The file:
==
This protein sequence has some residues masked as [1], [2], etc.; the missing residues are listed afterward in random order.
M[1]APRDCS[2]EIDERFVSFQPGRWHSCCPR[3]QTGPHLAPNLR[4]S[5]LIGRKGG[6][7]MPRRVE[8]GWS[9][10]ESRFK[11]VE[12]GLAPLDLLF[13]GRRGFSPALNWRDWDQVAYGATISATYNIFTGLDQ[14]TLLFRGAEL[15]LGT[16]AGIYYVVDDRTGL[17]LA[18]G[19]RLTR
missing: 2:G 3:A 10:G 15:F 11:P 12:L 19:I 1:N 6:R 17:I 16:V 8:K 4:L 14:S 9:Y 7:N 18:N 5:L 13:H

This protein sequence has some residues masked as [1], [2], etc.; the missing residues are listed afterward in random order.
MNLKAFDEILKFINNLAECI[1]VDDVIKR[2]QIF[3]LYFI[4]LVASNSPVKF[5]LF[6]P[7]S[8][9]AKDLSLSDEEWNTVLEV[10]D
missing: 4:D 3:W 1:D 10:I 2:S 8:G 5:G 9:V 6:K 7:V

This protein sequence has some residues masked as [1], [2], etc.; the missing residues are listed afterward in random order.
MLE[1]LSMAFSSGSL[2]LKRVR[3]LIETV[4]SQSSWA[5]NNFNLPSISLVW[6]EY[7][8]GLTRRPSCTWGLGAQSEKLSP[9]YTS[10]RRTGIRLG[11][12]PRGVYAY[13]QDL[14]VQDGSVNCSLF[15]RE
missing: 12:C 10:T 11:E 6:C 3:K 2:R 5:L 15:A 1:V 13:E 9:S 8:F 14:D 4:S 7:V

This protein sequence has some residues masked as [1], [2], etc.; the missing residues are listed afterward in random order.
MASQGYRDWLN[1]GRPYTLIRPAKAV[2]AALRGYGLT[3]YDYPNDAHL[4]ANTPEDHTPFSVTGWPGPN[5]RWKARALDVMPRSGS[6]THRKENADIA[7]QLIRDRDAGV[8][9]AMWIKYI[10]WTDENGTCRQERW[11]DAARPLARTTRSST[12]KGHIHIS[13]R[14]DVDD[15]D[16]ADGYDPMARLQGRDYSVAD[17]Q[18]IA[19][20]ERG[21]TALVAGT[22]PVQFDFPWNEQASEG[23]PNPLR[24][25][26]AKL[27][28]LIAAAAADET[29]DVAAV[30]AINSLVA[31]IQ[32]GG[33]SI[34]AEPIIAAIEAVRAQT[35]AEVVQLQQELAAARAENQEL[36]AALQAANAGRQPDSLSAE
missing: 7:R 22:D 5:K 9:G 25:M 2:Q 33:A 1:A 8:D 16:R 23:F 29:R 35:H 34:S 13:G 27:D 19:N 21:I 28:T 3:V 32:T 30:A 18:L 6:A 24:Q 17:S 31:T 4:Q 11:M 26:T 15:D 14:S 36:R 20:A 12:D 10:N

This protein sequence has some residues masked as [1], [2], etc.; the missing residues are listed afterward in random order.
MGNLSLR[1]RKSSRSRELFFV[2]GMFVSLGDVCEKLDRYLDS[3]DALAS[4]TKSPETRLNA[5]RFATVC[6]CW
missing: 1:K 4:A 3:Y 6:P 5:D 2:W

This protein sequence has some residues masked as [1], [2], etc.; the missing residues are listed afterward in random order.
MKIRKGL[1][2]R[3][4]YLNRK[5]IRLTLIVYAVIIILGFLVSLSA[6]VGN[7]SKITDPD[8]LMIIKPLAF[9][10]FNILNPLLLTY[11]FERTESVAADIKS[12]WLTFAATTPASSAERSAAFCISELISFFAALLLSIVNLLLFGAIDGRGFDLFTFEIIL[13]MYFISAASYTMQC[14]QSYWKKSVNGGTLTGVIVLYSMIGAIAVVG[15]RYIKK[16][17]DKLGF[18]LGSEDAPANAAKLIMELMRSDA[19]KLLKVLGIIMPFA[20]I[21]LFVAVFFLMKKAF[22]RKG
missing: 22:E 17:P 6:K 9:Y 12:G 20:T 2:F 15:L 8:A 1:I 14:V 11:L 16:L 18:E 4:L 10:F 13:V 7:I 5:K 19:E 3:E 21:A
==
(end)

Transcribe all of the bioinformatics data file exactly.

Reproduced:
This protein sequence has some residues masked as [1], [2], etc.; the missing residues are listed afterward in random order.
M[1]APRDCS[2]EIDERFVSFQPGRWHSCCPR[3]QTGPHLAPNLR[4]S[5]LIGRKGG[6][7]MPRRVE[8]GWS[9][10]ESRFK[11]VE[12]GLAPLDLLF[13]GRRGFSPALNWRDWDQVAYGATISATYNIFTGLDQ[14]TLLFRGAEL[15]LGT[16]AGIYYVVDDRTGL[17]LA[18]G[19]RLTR
missing: 2:G 3:A 10:G 15:F 11:P 12:L 19:I 1:N 6:R 17:I 16:V 8:K 4:L 14:S 9:Y 7:N 18:N 5:L 13:H

This protein sequence has some residues masked as [1], [2], etc.; the missing residues are listed afterward in random order.
MNLKAFDEILKFINNLAECI[1]VDDVIKR[2]QIF[3]LYFI[4]LVASNSPVKF[5]LF[6]P[7]S[8][9]AKDLSLSDEEWNTVLEV[10]D
missing: 4:D 3:W 1:D 10:I 2:S 8:G 5:G 9:V 6:K 7:V

This protein sequence has some residues masked as [1], [2], etc.; the missing residues are listed afterward in random order.
MLE[1]LSMAFSSGSL[2]LKRVR[3]LIETV[4]SQSSWA[5]NNFNLPSISLVW[6]EY[7][8]GLTRRPSCTWGLGAQSEKLSP[9]YTS[10]RRTGIRLG[11][12]PRGVYAY[13]QDL[14]VQDGSVNCSLF[15]RE
missing: 12:C 10:T 11:E 6:C 3:K 2:R 5:L 15:A 1:V 13:E 9:S 8:F 14:D 4:S 7:V

This protein sequence has some residues masked as [1], [2], etc.; the missing residues are listed afterward in random order.
MASQGYRDWLN[1]GRPYTLIRPAKAV[2]AALRGYGLT[3]YDYPNDAHL[4]ANTPEDHTPFSVTGWPGPN[5]RWKARALDVMPRSGS[6]THRKENADIA[7]QLIRDRDAGV[8][9]AMWIKYI[10]WTDENGTCRQERW[11]DAARPLARTTRSST[12]KGHIHIS[13]R[14]DVDD[15]D[16]ADGYDPMARLQGRDYSVAD[17]Q[18]IA[19][20]ERG[21]TALVAGT[22]PVQFDFPWNEQASEG[23]PNPLR[24][25][26]AKL[27][28]LIAAAAADET[29]DVAAV[30]AINSLVA[31]IQ[32]GG[33]SI[34]AEPIIAAIEAVRAQT[35]AEVVQLQQELAAARAENQEL[36]AALQAANAGRQPDSLSAE
missing: 7:R 22:D 5:K 9:G 25:M 2:Q 33:A 1:A 8:D 16:R 23:F 29:R 35:H 34:S 13:G 27:D 19:N 21:I 28:T 3:V 32:T 30:A 18:L 6:A 24:Q 17:S 31:T 4:Q 11:M 26:T 15:D 14:S 36:R 20:A 12:D 10:N

This protein sequence has some residues masked as [1], [2], etc.; the missing residues are listed afterward in random order.
MGNLSLR[1]RKSSRSRELFFV[2]GMFVSLGDVCEKLDRYLDS[3]DALAS[4]TKSPETRLNA[5]RFATVC[6]CW
missing: 1:K 4:A 3:Y 6:P 5:D 2:W

This protein sequence has some residues masked as [1], [2], etc.; the missing residues are listed afterward in random order.
MKIRKGL[1][2]R[3][4]YLNRK[5]IRLTLIVYAVIIILGFLVSLSA[6]VGN[7]SKITDPD[8]LMIIKPLAF[9][10]FNILNPLLLTY[11]FERTESVAADIKS[12]WLTFAATTPASSAERSAAFCISELISFFAALLLSIVNLLLFGAIDGRGFDLFTFEIIL[13]MYFISAASYTMQC[14]QSYWKKSVNGGTLTGVIVLYSMIGAIAVVG[15]RYIKK[16][17]DKLGF[18]LGSEDAPANAAKLIMELMRSDA[19]KLLKVLGIIMPFA[20]I[21]LFVAVFFLMKKAF[22]RKG
missing: 22:E 17:P 6:K 9:Y 12:G 20:T 2:F 15:L 8:A 1:I 14:V 11:L 16:L 18:E 4:L 10:F 13:V 7:I 5:K 19:E 3:E 21:A